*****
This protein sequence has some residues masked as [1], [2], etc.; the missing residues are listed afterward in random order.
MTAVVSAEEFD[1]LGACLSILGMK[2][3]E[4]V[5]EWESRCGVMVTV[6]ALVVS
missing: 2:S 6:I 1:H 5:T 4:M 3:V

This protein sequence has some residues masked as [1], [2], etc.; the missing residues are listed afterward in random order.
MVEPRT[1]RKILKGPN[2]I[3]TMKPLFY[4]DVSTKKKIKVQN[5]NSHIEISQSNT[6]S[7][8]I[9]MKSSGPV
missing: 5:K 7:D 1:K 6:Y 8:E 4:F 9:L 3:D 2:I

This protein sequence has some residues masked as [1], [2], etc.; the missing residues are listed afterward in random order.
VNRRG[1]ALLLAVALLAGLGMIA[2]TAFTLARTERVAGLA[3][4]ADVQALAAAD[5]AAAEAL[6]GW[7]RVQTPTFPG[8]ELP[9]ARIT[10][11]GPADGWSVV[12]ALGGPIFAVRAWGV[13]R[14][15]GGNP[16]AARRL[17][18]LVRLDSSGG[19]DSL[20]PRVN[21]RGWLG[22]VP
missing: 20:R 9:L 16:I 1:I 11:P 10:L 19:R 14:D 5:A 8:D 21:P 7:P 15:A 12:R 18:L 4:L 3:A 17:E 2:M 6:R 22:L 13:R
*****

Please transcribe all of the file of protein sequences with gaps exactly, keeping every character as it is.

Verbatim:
This protein sequence has some residues masked as [1], [2], etc.; the missing residues are listed afterward in random order.
MTAVVSAEEFD[1]LGACLSILGMK[2][3]E[4]V[5]EWESRCGVMVTV[6]ALVVS
missing: 2:S 6:I 1:H 5:T 4:M 3:V

This protein sequence has some residues masked as [1], [2], etc.; the missing residues are listed afterward in random order.
MVEPRT[1]RKILKGPN[2]I[3]TMKPLFY[4]DVSTKKKIKVQN[5]NSHIEISQSNT[6]S[7][8]I[9]MKSSGPV
missing: 5:K 7:D 1:K 6:Y 8:E 4:F 9:L 3:D 2:I

This protein sequence has some residues masked as [1], [2], etc.; the missing residues are listed afterward in random order.
VNRRG[1]ALLLAVALLAGLGMIA[2]TAFTLARTERVAGLA[3][4]ADVQALAAAD[5]AAAEAL[6]GW[7]RVQTPTFPG[8]ELP[9]ARIT[10][11]GPADGWSVV[12]ALGGPIFAVRAWGV[13]R[14][15]GGNP[16]AARRL[17][18]LVRLDSSGG[19]DSL[20]PRVN[21]RGWLG[22]VP
missing: 20:R 9:L 16:I 1:I 11:P 10:L 19:R 14:D 5:A 8:D 21:P 7:P 15:A 12:R 18:L 4:L 3:A 17:E 2:M 6:R 22:L 13:R